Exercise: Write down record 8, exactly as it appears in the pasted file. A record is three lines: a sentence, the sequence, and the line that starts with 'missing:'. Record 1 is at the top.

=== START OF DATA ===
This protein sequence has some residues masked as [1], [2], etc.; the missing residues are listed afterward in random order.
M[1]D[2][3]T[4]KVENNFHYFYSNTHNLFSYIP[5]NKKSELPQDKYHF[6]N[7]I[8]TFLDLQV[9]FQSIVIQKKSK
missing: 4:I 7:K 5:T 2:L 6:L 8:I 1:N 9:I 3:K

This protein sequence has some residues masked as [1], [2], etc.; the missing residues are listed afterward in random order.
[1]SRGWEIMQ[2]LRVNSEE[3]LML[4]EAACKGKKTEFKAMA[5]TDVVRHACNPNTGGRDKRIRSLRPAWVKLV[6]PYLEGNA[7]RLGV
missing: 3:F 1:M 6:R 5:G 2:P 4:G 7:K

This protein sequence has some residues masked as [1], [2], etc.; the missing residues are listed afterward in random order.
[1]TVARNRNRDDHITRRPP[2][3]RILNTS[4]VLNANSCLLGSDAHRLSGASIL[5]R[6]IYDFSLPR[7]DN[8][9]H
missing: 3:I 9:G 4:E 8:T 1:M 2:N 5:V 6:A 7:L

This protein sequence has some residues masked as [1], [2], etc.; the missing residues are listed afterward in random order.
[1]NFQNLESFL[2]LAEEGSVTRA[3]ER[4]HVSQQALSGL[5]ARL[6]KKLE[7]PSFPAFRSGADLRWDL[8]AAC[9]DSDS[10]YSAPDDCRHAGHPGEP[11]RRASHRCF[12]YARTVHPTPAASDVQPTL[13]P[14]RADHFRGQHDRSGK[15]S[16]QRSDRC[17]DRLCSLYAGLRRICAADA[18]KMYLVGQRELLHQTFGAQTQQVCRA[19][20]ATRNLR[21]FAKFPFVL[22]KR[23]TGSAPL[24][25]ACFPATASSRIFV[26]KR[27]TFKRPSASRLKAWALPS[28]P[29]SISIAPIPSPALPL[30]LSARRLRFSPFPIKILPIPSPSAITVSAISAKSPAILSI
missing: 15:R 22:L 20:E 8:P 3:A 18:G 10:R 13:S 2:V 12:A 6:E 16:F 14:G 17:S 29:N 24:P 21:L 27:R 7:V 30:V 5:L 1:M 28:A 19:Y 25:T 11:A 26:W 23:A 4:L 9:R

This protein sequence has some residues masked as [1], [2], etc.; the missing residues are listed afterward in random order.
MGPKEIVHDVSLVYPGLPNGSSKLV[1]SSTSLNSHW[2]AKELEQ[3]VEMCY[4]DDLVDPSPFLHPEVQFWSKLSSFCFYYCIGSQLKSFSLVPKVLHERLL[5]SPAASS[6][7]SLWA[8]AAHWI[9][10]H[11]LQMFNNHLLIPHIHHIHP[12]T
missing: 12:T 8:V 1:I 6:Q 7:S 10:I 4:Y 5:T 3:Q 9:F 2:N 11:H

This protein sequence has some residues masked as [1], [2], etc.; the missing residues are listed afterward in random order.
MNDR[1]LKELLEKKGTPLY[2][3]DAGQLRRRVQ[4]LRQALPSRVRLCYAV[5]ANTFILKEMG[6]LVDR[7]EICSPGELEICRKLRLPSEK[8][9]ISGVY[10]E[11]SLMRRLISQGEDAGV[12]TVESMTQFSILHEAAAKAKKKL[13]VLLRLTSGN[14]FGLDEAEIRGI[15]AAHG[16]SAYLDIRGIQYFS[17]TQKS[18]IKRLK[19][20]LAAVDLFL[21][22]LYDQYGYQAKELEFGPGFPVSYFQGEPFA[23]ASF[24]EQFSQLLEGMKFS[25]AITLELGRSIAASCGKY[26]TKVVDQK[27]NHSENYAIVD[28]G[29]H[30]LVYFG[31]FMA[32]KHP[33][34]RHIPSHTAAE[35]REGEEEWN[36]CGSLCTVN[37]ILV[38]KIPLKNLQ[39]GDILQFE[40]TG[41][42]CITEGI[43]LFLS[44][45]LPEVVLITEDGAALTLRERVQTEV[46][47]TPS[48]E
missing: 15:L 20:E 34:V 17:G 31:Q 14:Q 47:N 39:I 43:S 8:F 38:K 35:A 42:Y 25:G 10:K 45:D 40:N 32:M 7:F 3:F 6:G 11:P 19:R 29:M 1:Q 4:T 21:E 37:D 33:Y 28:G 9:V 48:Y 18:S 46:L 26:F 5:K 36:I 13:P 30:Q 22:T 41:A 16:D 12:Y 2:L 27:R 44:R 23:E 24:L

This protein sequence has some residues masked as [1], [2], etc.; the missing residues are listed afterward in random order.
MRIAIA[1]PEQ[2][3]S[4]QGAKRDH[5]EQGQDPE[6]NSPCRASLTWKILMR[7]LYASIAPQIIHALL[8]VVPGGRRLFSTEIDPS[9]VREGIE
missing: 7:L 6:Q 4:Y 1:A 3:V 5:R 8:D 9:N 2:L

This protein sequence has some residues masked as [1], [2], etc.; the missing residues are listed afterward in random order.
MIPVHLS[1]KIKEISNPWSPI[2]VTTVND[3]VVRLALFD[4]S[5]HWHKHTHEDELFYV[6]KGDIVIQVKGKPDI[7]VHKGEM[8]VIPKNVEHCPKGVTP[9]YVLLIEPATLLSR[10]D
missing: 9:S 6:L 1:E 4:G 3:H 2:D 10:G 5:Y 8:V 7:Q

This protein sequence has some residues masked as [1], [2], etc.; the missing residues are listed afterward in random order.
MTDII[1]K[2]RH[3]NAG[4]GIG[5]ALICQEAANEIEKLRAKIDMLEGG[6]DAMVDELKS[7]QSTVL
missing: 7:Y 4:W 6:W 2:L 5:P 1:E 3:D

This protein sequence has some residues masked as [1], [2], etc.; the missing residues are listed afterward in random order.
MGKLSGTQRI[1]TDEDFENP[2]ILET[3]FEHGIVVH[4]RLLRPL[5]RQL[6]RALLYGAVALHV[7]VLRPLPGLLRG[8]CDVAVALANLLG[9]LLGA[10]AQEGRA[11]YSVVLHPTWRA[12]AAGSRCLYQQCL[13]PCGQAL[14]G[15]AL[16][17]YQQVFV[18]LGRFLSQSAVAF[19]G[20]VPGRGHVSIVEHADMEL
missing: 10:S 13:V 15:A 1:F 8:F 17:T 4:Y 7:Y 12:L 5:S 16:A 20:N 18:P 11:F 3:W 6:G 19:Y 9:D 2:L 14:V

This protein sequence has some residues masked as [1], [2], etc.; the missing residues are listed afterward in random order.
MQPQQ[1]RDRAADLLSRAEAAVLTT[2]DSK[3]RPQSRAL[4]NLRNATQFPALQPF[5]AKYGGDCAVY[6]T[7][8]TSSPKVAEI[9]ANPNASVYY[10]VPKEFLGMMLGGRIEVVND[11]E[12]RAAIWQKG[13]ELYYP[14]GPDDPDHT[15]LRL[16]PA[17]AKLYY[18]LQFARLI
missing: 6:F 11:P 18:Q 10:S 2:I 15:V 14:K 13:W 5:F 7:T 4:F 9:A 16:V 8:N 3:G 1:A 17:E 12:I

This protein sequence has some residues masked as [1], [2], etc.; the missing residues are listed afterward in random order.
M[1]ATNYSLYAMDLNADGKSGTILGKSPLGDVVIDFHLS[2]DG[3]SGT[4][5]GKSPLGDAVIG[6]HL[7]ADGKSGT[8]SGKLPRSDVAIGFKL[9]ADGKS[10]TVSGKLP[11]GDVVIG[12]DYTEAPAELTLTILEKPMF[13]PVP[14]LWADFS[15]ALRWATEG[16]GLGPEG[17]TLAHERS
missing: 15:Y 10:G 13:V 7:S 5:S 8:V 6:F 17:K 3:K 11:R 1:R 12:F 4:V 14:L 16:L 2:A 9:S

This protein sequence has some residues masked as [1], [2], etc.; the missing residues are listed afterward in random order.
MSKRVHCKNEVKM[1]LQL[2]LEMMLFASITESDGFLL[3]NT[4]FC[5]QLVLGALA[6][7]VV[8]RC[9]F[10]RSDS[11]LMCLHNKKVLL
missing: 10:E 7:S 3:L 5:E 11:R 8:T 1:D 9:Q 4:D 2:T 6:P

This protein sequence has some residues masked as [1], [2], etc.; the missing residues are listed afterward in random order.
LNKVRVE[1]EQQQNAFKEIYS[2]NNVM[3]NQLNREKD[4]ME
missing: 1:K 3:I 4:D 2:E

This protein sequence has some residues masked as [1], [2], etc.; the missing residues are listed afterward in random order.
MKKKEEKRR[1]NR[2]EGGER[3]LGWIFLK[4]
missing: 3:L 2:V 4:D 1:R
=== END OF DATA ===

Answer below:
This protein sequence has some residues masked as [1], [2], etc.; the missing residues are listed afterward in random order.
MIPVHLS[1]KIKEISNPWSPI[2]VTTVND[3]VVRLALFD[4]S[5]HWHKHTHEDELFYV[6]KGDIVIQVKGKPDI[7]VHKGEM[8]VIPKNVEHCPKGVTP[9]YVLLIEPATLLSR[10]D
missing: 9:S 6:L 1:E 4:G 3:H 2:D 10:G 5:Y 8:V 7:Q